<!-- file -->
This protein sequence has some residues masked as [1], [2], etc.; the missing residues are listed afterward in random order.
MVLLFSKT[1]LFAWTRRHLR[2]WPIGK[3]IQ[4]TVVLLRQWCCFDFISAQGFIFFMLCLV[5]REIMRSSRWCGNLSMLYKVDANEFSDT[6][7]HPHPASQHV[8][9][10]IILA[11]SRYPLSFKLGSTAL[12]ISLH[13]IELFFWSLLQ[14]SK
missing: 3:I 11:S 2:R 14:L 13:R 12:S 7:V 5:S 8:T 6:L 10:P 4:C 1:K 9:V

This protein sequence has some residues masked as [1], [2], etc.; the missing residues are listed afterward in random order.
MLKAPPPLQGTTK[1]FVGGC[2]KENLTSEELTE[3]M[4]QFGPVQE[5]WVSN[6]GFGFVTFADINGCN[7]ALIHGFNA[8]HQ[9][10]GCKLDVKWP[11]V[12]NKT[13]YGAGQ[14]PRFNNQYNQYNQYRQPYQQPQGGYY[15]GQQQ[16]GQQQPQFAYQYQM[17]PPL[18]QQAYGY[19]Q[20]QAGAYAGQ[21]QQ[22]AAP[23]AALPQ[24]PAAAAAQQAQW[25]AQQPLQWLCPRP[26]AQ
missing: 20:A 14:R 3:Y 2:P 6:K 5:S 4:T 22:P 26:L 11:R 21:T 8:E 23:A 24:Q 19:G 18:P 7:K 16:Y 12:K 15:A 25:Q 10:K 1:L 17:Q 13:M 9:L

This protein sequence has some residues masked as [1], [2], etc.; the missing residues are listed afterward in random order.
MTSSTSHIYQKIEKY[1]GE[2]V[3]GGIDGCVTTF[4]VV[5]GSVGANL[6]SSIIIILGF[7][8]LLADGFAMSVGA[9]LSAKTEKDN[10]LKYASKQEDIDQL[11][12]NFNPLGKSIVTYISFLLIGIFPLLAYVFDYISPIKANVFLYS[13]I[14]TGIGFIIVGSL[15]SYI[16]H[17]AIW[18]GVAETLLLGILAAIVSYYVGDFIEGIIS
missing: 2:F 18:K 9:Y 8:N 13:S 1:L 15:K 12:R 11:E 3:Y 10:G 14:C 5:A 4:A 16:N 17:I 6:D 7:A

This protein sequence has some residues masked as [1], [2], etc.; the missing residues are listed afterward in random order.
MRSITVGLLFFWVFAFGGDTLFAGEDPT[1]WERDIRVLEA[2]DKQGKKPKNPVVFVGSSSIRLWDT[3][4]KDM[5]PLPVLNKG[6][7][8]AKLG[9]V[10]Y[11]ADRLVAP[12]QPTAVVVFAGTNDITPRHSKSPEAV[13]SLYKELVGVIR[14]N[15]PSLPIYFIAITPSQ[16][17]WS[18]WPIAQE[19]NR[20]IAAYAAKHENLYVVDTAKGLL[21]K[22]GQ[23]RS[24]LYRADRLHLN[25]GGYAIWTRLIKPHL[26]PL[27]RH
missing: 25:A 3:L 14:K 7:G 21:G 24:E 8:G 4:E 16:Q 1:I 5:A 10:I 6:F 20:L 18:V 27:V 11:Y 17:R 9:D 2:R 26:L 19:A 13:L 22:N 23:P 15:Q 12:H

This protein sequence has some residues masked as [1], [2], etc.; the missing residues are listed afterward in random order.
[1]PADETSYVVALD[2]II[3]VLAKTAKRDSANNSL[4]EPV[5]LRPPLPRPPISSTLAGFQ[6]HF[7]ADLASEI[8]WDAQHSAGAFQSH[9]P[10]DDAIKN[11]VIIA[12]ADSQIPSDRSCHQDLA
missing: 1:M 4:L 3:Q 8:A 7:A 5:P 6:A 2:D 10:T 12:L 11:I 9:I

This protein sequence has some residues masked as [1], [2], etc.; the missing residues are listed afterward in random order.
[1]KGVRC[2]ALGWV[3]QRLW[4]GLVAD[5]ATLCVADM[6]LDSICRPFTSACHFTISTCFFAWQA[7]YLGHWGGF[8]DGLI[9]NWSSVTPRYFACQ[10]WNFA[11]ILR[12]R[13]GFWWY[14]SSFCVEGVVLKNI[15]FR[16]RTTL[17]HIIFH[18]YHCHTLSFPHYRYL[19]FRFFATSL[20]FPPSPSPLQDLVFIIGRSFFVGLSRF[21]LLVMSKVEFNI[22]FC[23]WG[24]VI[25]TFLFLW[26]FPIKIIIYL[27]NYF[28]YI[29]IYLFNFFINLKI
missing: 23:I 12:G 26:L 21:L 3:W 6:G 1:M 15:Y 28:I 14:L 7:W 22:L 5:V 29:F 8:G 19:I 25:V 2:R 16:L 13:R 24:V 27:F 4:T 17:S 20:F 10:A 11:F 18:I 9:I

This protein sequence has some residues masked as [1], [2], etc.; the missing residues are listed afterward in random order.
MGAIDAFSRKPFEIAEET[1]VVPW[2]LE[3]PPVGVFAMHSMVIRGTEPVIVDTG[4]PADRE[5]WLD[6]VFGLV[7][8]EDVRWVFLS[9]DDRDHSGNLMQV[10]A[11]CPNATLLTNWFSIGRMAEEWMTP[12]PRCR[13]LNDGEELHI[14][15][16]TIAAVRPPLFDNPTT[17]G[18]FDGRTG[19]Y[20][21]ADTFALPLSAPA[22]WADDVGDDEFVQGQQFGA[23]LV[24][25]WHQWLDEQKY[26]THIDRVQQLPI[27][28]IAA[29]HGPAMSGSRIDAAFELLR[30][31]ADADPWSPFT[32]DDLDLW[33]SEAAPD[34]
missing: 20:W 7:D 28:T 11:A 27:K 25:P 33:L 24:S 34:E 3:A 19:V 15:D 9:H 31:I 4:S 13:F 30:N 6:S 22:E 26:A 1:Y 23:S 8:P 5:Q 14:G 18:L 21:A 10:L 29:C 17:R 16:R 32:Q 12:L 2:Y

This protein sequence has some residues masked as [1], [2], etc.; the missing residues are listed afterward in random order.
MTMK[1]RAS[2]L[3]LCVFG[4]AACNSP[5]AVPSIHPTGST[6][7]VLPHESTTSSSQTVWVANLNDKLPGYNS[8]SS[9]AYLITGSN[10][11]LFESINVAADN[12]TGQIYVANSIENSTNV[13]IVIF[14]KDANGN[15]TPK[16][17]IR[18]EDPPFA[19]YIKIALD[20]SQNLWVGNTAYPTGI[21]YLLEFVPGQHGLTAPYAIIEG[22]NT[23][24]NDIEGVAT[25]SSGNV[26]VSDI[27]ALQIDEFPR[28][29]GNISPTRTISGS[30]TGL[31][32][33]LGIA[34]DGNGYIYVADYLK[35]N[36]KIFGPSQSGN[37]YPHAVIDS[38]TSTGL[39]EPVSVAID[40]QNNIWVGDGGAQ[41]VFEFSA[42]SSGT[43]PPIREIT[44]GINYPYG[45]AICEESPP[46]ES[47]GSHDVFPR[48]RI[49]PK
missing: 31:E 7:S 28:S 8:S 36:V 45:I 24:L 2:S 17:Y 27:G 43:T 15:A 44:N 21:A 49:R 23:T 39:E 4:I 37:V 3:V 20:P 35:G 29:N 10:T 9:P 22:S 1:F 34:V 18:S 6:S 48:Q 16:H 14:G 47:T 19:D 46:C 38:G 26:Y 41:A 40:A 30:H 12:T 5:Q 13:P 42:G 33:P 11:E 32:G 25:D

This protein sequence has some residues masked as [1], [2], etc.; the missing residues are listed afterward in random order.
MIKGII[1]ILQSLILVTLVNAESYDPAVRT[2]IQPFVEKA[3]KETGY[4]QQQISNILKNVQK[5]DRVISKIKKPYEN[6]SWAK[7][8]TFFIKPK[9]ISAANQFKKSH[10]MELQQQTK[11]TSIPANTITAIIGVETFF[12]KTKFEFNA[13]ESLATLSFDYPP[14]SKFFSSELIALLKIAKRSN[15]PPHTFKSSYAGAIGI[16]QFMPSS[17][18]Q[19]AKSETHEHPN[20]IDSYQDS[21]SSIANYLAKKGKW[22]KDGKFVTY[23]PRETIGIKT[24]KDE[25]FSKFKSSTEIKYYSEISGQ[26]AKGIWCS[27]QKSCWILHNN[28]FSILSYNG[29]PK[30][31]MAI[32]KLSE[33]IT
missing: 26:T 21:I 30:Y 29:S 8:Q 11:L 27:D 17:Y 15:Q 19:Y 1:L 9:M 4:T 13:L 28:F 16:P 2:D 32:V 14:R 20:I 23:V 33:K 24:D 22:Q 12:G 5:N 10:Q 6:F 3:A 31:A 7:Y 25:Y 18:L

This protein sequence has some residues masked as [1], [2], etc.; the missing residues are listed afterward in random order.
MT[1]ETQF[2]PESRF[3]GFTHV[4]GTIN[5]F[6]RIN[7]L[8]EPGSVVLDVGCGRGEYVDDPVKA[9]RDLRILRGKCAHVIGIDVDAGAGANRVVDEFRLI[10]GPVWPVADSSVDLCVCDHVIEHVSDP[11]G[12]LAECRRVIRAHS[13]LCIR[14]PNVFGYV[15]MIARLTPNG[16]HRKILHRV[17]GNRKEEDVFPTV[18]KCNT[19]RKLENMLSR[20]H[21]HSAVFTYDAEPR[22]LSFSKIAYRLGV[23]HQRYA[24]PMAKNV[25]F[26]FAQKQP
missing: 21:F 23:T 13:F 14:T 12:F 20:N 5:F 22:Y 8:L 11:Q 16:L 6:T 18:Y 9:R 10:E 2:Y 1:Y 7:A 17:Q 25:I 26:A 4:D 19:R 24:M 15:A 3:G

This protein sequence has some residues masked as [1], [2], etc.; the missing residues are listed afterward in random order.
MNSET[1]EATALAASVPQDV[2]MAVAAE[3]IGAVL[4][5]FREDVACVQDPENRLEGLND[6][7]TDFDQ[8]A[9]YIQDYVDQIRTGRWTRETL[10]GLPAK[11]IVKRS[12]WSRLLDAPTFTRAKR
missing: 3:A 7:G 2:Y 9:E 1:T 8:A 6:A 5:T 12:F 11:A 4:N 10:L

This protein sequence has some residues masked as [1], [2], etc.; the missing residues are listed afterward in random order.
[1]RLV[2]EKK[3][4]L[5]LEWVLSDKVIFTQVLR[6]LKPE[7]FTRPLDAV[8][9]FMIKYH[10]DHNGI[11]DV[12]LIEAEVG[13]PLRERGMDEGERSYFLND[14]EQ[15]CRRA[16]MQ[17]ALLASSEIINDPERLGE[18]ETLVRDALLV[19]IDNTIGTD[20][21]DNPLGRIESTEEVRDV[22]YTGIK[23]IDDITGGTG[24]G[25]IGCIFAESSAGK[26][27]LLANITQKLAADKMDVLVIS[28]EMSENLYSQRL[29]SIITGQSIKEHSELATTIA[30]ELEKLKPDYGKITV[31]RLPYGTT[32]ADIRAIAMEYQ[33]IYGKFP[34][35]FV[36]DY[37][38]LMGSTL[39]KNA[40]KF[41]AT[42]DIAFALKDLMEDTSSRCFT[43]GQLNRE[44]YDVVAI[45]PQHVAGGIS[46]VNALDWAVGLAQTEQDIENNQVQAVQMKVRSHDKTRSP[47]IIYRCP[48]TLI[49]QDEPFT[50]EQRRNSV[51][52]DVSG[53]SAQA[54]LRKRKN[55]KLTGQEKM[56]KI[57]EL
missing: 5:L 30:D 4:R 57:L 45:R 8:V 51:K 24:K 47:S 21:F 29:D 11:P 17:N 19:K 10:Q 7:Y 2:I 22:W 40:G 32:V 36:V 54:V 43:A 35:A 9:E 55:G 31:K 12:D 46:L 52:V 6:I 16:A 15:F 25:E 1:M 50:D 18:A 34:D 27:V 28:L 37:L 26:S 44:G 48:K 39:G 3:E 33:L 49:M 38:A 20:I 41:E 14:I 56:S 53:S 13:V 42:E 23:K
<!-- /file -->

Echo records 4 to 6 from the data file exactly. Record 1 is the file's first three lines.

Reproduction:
This protein sequence has some residues masked as [1], [2], etc.; the missing residues are listed afterward in random order.
MRSITVGLLFFWVFAFGGDTLFAGEDPT[1]WERDIRVLEA[2]DKQGKKPKNPVVFVGSSSIRLWDT[3][4]KDM[5]PLPVLNKG[6][7][8]AKLG[9]V[10]Y[11]ADRLVAP[12]QPTAVVVFAGTNDITPRHSKSPEAV[13]SLYKELVGVIR[14]N[15]PSLPIYFIAITPSQ[16][17]WS[18]WPIAQE[19]NR[20]IAAYAAKHENLYVVDTAKGLL[21]K[22]GQ[23]RS[24]LYRADRLHLN[25]GGYAIWTRLIKPHL[26]PL[27]RH
missing: 25:A 3:L 14:K 7:G 21:G 24:E 8:G 4:E 16:Q 1:I 5:A 10:I 6:F 20:L 18:V 27:V 11:Y 17:R 9:D 2:R 26:L 19:A 13:L 22:N 23:P 15:Q 12:H

This protein sequence has some residues masked as [1], [2], etc.; the missing residues are listed afterward in random order.
[1]PADETSYVVALD[2]II[3]VLAKTAKRDSANNSL[4]EPV[5]LRPPLPRPPISSTLAGFQ[6]HF[7]ADLASEI[8]WDAQHSAGAFQSH[9]P[10]DDAIKN[11]VIIA[12]ADSQIPSDRSCHQDLA
missing: 1:M 4:L 3:Q 8:A 7:A 5:P 6:A 2:D 10:T 12:L 11:I 9:I

This protein sequence has some residues masked as [1], [2], etc.; the missing residues are listed afterward in random order.
[1]KGVRC[2]ALGWV[3]QRLW[4]GLVAD[5]ATLCVADM[6]LDSICRPFTSACHFTISTCFFAWQA[7]YLGHWGGF[8]DGLI[9]NWSSVTPRYFACQ[10]WNFA[11]ILR[12]R[13]GFWWY[14]SSFCVEGVVLKNI[15]FR[16]RTTL[17]HIIFH[18]YHCHTLSFPHYRYL[19]FRFFATSL[20]FPPSPSPLQDLVFIIGRSFFVGLSRF[21]LLVMSKVEFNI[22]FC[23]WG[24]VI[25]TFLFLW[26]FPIKIIIYL[27]NYF[28]YI[29]IYLFNFFINLKI
missing: 23:I 12:G 26:L 21:L 3:W 6:G 1:M 15:Y 28:I 14:L 7:W 22:L 5:V 29:F 8:G 19:I 25:V 2:R 16:L 13:R 24:V 27:F 4:T 17:S 20:F 10:A 11:F 18:I 9:I